The Chartered Body Alliance (the Alliance) notes the new ESMA guidelines which come into force from January 2018 and require most advisers to have ‘qualifications’.
However, the ESMA guidance concerning the definition of a ‘qualification’ is broad and does not distinguish in value between a five-hour training course or a benchmark, examined, level 3 (or 4) qualification.
Members of the Alliance believe there is no comparison between an individual who has achieved a qualification awarded by a Chartered Body, and a non-examined training course.
The Chartered Body Alliance is committed to raising professional standards and recommend to firms that, in the public interest, they should ensure their staff have the highest levels of competence, best demonstrated by taking a formal benchmark qualification from a Chartered Professional body.
The European regulator, ESMA, has revealed detailed requirements under MiFID II regarding the knowledge and competence of retail and wholesale investment advisers.
Although insurance companies are exempt from MiFID II, their asset management subsidiaries will be subject to them. The FCA already requires retail investment advisers to have qualifications under the RDR. However, advisers to professional clients such as fund companies and pension funds now will be required to have ‘qualifications’.
This applies to the retail and wholesale market and therefore is the first-time qualifications have been mandatory for the wholesale market since qualifications were changed to advisory by the UK regulator in 2007.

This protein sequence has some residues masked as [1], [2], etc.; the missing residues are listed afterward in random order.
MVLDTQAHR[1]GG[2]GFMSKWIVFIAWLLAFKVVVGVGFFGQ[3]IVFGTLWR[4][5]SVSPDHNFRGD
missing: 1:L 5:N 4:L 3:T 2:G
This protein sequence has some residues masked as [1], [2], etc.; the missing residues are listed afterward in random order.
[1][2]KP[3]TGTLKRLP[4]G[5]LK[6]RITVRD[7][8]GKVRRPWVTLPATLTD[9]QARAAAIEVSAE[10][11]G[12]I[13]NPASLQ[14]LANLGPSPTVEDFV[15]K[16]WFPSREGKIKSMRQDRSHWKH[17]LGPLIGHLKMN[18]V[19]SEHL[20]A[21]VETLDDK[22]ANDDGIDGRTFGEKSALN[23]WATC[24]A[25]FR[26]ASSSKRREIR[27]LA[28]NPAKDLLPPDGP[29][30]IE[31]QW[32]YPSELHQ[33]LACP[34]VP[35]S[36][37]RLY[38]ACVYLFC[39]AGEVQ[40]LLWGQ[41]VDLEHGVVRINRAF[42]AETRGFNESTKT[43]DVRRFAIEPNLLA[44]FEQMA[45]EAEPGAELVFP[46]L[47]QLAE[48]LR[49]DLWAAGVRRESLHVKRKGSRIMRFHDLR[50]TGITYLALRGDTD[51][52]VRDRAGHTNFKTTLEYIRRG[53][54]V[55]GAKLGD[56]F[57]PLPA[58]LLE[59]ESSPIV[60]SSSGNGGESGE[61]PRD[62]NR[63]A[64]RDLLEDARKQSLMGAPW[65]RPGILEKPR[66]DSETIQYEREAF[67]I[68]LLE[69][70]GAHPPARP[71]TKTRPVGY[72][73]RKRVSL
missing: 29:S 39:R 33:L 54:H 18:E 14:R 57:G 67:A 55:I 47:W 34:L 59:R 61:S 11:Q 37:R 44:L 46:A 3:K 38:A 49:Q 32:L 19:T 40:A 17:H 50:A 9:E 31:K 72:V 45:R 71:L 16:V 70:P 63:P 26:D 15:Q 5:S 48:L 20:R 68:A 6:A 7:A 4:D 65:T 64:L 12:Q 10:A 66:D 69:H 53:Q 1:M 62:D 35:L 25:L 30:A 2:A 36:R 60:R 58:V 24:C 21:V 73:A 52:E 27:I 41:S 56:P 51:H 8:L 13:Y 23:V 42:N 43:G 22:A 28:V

‘Qualifications’ under the Guidelines are defined as examinations, training or tests and the FCA is proposing to leave it to firms to decide which of these routes to take and to judge the fitness and competence of their employees.
The Alliance fear that some firms may be tempted to take the easy route to justify this qualification requirement and may opt for the minimum requirement of a five-hour bespoke training course.
Typically, a Level 3 qualification would require approximately 100 hours’ study, and knowledge would be tested and verified during an independent exam.
The Alliance are encouraging the FCA to guide firms to appreciate that the Guidelines are intended to provide a step change in employees’ knowledge, and that the training and test options to ‘qualifications’ should reach the same level i.e. Level 3 or Level 4 (the current standard for the retail advisory sector).
Whilst we understand that the FCA may not have the appetite or remit to do this, we see it as our duty, as the newly formed Chartered Body Alliance, to bring this new requirement to the attention of senior management in firms so that they have time to choose the best route to qualifications, and are not pushed into the easy training option because of the shortage of time.
This is timely because there is no ‘grandfathering’ and the ESMA Guidelines come into force on 3 January 2018. Commercial providers are already promoting training courses in place of examinations as an easier route to achieve the standard. The Alliance does not wish to see a “race to the bottom”.